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1970s Design Indulgence

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Topic: 1970s Design Indulgence
Posted By: Graham Slee
Subject: 1970s Design Indulgence
Date Posted: 14 Jul 2018 at 8:38pm
Introduction

The great thing about being of a certain age is not having to give a damn about having to prove ones abilities in audio design. Challenge me if you wish but you will be challenging thin air. I won't reply (ignorant bugger!...Wink).

At last I can indulge in what I like, or what I liked, which is all those old transistor circuits which so many damn whilst owning the very kit that contains them, or damn them whilst praising valves...

I originally wanted to produce a two transistor phono stage which had served me well, but as it would not meet with the expected specifications of the day, I started off making op-amp based products which could.

Making op-amps do the sound my ears were accustomed to has been a veritable pain, but many hear with their eyes, by which I mean specifications. The thing is I can't blame them. There are so many charlatans who would sell you garbage if it were not for the checks and balances that a proper declared specification calls for.

And if the specification conveniently leaves out the basics of frequency response, sensitivity, distortion and noise, then I guess such designers don't have an audio analyser.

It is hard being able to afford a good calibrated audio analyser on a £60 a week start-up grant, but a very kind gent in the local radio trade let me borrow an ageing one on "permanent loan". These days I have a state of the art software driven Audio Precision.

Simulation helps, but doesn't tell the complete story an audio analyser will often ruthlessly reveal, destroying ones dreams and aspirations. Simulation and measurement should therefore go hand in hand.

So suitably armed with anti-bullsh*t equipment I am now able to revisit my "cuddly" transistor configurations so laboriously developed by the earlier pre-op-amp generation, which I am partly of.


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Replies:
Posted By: Graham Slee
Date Posted: 15 Jul 2018 at 4:07am
The shunt series pair has contributed so much to so many over such a long period of time that it should be considered as a worthy contender for one of the best sounding transistor circuits of all time.

shunt series transistor pair

It has featured in many amplifiers and preamps: Dynaco; Naim; Philips; Tandberg; Teleton... these being the ones I know about; and also the 'unconventional' voltage amplifier stage of my Proprius power amplifiers. Had I gone the conventional route the Proprius would do 35 watts, but then it wouldn't sound like it does. Sacrificing just 1.46dB of power allowed the use of the shunt series pair resulting in better sound in my opinion.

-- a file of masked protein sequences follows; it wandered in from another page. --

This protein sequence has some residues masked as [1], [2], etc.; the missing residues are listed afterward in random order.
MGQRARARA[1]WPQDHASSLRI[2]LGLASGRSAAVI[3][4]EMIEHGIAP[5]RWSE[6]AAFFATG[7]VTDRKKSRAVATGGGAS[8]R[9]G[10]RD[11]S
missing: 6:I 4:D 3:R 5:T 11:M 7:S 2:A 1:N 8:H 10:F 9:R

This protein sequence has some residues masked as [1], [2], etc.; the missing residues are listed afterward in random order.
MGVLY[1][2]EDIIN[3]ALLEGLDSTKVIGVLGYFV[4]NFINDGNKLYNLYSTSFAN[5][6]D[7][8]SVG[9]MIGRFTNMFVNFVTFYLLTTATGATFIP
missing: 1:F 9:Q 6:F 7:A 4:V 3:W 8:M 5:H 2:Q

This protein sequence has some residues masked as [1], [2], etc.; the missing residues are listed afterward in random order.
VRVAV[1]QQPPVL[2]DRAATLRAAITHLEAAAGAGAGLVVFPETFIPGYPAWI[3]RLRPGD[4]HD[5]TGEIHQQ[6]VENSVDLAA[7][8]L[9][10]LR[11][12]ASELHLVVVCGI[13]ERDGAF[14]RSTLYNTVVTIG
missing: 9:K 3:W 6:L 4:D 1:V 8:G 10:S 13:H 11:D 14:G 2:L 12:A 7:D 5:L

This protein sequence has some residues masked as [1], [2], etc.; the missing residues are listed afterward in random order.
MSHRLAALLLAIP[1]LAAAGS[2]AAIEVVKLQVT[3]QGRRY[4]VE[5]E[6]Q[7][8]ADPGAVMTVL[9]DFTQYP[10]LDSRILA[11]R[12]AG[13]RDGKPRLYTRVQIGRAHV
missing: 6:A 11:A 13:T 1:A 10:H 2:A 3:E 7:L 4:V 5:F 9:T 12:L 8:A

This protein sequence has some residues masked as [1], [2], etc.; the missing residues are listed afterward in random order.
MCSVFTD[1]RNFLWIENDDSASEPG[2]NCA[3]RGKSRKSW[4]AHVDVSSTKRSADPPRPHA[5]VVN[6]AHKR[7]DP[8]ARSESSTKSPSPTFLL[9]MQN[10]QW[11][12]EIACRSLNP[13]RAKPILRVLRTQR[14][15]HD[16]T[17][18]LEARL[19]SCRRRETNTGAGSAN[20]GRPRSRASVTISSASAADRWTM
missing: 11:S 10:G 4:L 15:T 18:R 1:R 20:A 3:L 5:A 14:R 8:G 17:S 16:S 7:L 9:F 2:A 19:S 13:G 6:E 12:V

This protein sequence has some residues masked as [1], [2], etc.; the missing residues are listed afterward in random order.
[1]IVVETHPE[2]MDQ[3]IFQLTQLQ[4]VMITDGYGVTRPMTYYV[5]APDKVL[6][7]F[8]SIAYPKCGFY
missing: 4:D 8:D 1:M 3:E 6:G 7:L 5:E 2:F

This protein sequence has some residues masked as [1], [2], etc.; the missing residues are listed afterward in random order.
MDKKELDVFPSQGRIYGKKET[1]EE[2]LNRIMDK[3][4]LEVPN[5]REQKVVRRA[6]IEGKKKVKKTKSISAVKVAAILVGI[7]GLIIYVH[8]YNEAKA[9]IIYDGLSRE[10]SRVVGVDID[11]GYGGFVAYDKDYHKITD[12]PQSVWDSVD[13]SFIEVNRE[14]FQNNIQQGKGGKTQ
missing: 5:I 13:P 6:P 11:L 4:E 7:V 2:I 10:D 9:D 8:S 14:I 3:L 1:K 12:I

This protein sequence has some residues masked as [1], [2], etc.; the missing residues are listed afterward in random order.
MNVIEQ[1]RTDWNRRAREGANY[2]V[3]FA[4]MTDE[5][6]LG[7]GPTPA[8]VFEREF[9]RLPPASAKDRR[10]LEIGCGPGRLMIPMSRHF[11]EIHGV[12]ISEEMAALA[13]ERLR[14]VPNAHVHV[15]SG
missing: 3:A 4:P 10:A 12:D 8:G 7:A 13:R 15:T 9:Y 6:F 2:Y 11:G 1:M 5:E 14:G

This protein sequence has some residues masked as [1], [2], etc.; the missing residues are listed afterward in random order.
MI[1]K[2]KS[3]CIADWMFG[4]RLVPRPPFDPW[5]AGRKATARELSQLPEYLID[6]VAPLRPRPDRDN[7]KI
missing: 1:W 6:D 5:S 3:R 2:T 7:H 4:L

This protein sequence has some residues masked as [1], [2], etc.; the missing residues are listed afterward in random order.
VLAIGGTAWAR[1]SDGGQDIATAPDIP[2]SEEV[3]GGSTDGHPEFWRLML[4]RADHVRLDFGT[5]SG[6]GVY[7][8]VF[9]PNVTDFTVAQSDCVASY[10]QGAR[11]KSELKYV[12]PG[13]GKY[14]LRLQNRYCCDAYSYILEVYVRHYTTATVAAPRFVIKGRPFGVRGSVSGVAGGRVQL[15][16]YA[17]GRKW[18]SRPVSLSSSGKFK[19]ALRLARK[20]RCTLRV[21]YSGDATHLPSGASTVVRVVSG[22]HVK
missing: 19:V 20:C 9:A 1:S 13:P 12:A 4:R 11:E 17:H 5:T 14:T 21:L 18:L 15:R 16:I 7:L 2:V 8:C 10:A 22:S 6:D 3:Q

In the example shown (taken from Art of Electronics) it is cited as a high speed amplifier as used in high frequency work. In audio however, it takes on a slightly different appearance.

Q2 as shown contributes gain decided by R4/R5; Q1's gain R2/R3; stage gain (R7/R3)+1; and signal gain R6/R1. It has a total of 4 negative feedback paths, and in this form might only give 10dB of overall gain (x3).

Should R5 be shunted by a suitably sized capacitor it then only has one negative feedback path: (R7/R3)+1. Disconnect that and it is capable of gains 1,000 and above (60dB plus).

Give it a suitably high voltage supply - I am only talking about 25 volts upwards - and its gain goes up even higher, so with negative feedback applied, its distortion comes down and so does its noise. Transistor gain, ignoring other circuit losses, is approximately 40 times the collector load's voltage drop, so you can see the two transistors work together to bring about a large open-loop gain.

As shown here it is also missing an important component: the compensation capacitor required for high frequency stability. It goes between Q2's collector and base, and swamps miller capacitance which is parasitic to all devices, not just transistors. Leave that out and it oscillates and won't behave very nicely.

PW easybuild disco preamp

The shunt series pair also features in this circuit as TR2 and TR3, but you will note that R23 is not shunted by a capacitor. Its gain therefore isn't very well defined ((R20/19)+1), and the danger here is instability because R23 lets it behave as a high speed amplifier.

The compensation capacitor (C7) is too small to contain it, and the lack of 'solid' negative feedback means that its output impedance is high. Not the sort of thing you want driving the following Baxendall tone control. R24 saves the day by lessening the load, preventing oscillation, but at the expense of tone control boost.

At time of publication (1975) I was still grappling with how transistors work. I am a mechanical engineer turned electronics engineer (like Mr Vereker...?). 43 years on and it's easier to spot such errors. And in 1975 circuit simulation was just a dream. The authors, a couple of service engineers, did rather well because even with its shortcomings it sounded particularly good.



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Posted By: Graham Slee
Date Posted: 16 Jul 2018 at 7:20am
Above I showed you a preamp from a constructional project. Now I'm going to show you a very similar circuit from a commercial integrated amp...

commercial preamp

You should be able to see the shunt-series pair of transistors (Q101, Q103) again driving a tone control stage (Q105), and this was the arrangement in numerous commercial products throughout the 1970s.

When dedicated hi-fi products started to emerge, stages like Q101, Q103 above started to be served up as modular boards within specialised line stages or preamplifiers, or incorporated in amplifiers without the tone controls as the new trend in hi-fi swept them away.